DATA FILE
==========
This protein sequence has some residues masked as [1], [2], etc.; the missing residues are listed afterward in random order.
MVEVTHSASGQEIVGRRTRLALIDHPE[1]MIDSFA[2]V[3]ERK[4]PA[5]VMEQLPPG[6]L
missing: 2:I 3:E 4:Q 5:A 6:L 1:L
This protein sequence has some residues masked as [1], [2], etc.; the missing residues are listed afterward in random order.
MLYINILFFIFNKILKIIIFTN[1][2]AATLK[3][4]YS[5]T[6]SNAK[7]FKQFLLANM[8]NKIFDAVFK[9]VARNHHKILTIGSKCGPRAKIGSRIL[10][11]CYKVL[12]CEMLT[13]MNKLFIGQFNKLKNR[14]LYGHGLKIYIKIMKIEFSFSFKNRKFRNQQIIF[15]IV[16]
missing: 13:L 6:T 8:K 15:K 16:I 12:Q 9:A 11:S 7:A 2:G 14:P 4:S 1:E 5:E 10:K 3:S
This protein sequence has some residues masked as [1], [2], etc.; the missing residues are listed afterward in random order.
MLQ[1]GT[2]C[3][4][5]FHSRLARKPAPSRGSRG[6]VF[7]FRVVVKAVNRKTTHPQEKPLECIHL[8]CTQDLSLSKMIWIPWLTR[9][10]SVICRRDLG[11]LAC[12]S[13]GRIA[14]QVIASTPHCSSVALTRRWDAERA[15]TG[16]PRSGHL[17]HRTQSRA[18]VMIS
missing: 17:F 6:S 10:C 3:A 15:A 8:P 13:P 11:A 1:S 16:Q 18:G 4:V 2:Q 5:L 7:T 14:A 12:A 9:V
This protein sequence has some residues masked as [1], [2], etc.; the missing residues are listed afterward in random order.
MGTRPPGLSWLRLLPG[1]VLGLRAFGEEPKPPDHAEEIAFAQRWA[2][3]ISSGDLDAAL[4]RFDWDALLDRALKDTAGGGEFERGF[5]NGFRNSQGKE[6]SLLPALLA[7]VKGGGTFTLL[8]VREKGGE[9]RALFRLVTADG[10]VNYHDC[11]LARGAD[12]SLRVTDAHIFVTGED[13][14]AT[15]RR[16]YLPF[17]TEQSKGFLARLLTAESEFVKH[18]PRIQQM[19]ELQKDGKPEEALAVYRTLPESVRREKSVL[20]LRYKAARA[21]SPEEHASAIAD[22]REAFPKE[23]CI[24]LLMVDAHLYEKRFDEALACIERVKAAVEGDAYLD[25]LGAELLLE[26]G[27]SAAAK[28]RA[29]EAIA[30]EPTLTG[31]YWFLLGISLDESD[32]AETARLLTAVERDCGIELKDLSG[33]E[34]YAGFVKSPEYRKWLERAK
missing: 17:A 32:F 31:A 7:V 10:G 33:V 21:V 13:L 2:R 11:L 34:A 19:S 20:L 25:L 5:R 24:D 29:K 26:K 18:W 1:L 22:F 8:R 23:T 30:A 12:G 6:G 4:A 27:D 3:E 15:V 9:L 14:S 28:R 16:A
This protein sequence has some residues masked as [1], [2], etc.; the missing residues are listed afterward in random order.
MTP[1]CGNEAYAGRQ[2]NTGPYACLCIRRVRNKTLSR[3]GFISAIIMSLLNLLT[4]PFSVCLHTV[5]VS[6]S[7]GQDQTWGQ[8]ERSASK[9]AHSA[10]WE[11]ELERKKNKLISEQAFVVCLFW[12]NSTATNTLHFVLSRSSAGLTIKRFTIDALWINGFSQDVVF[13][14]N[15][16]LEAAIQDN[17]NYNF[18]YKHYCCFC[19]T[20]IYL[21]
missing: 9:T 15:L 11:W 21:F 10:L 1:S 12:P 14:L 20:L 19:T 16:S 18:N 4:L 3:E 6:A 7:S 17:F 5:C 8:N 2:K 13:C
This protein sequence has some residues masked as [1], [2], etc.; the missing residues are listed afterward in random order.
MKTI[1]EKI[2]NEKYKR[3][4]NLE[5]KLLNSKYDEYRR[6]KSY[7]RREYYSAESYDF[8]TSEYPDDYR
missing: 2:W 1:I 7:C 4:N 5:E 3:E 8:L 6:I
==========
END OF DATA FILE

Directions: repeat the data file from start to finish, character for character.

This protein sequence has some residues masked as [1], [2], etc.; the missing residues are listed afterward in random order.
MVEVTHSASGQEIVGRRTRLALIDHPE[1]MIDSFA[2]V[3]ERK[4]PA[5]VMEQLPPG[6]L
missing: 2:I 3:E 4:Q 5:A 6:L 1:L
This protein sequence has some residues masked as [1], [2], etc.; the missing residues are listed afterward in random order.
MLYINILFFIFNKILKIIIFTN[1][2]AATLK[3][4]YS[5]T[6]SNAK[7]FKQFLLANM[8]NKIFDAVFK[9]VARNHHKILTIGSKCGPRAKIGSRIL[10][11]CYKVL[12]CEMLT[13]MNKLFIGQFNKLKNR[14]LYGHGLKIYIKIMKIEFSFSFKNRKFRNQQIIF[15]IV[16]
missing: 13:L 6:T 8:K 15:K 16:I 12:Q 9:A 11:S 7:A 2:G 14:P 4:S 1:E 5:E 10:K 3:S
This protein sequence has some residues masked as [1], [2], etc.; the missing residues are listed afterward in random order.
MLQ[1]GT[2]C[3][4][5]FHSRLARKPAPSRGSRG[6]VF[7]FRVVVKAVNRKTTHPQEKPLECIHL[8]CTQDLSLSKMIWIPWLTR[9][10]SVICRRDLG[11]LAC[12]S[13]GRIA[14]QVIASTPHCSSVALTRRWDAERA[15]TG[16]PRSGHL[17]HRTQSRA[18]VMIS
missing: 17:F 6:S 10:C 3:A 15:A 8:P 13:P 11:A 1:S 16:Q 18:G 4:V 2:Q 5:L 7:T 14:A 12:A 9:V
This protein sequence has some residues masked as [1], [2], etc.; the missing residues are listed afterward in random order.
MGTRPPGLSWLRLLPG[1]VLGLRAFGEEPKPPDHAEEIAFAQRWA[2][3]ISSGDLDAAL[4]RFDWDALLDRALKDTAGGGEFERGF[5]NGFRNSQGKE[6]SLLPALLA[7]VKGGGTFTLL[8]VREKGGE[9]RALFRLVTADG[10]VNYHDC[11]LARGAD[12]SLRVTDAHIFVTGED[13][14]AT[15]RR[16]YLPF[17]TEQSKGFLARLLTAESEFVKH[18]PRIQQM[19]ELQKDGKPEEALAVYRTLPESVRREKSVL[20]LRYKAARA[21]SPEEHASAIAD[22]REAFPKE[23]CI[24]LLMVDAHLYEKRFDEALACIERVKAAVEGDAYLD[25]LGAELLLE[26]G[27]SAAAK[28]RA[29]EAIA[30]EPTLTG[31]YWFLLGISLDESD[32]AETARLLTAVERDCGIELKDLSG[33]E[34]YAGFVKSPEYRKWLERAK
missing: 17:A 32:F 31:A 7:V 10:G 33:V 21:V 13:L 2:R 11:L 34:A 19:S 20:L 25:L 5:R 24:D 29:K 26:K 18:W 1:L 22:F 8:R 23:T 30:A 12:G 6:G 4:A 27:D 3:E 15:V 9:L 14:S 28:R 16:A
This protein sequence has some residues masked as [1], [2], etc.; the missing residues are listed afterward in random order.
MTP[1]CGNEAYAGRQ[2]NTGPYACLCIRRVRNKTLSR[3]GFISAIIMSLLNLLT[4]PFSVCLHTV[5]VS[6]S[7]GQDQTWGQ[8]ERSASK[9]AHSA[10]WE[11]ELERKKNKLISEQAFVVCLFW[12]NSTATNTLHFVLSRSSAGLTIKRFTIDALWINGFSQDVVF[13][14]N[15][16]LEAAIQDN[17]NYNF[18]YKHYCCFC[19]T[20]IYL[21]
missing: 9:T 15:L 11:W 21:F 10:L 1:S 12:P 14:L 20:L 19:T 16:S 18:N 4:L 3:E 6:A 7:S 17:F 5:C 8:N 2:K 13:C
This protein sequence has some residues masked as [1], [2], etc.; the missing residues are listed afterward in random order.
MKTI[1]EKI[2]NEKYKR[3][4]NLE[5]KLLNSKYDEYRR[6]KSY[7]RREYYSAESYDF[8]TSEYPDDYR
missing: 2:W 1:I 7:C 4:N 5:E 3:E 8:L 6:I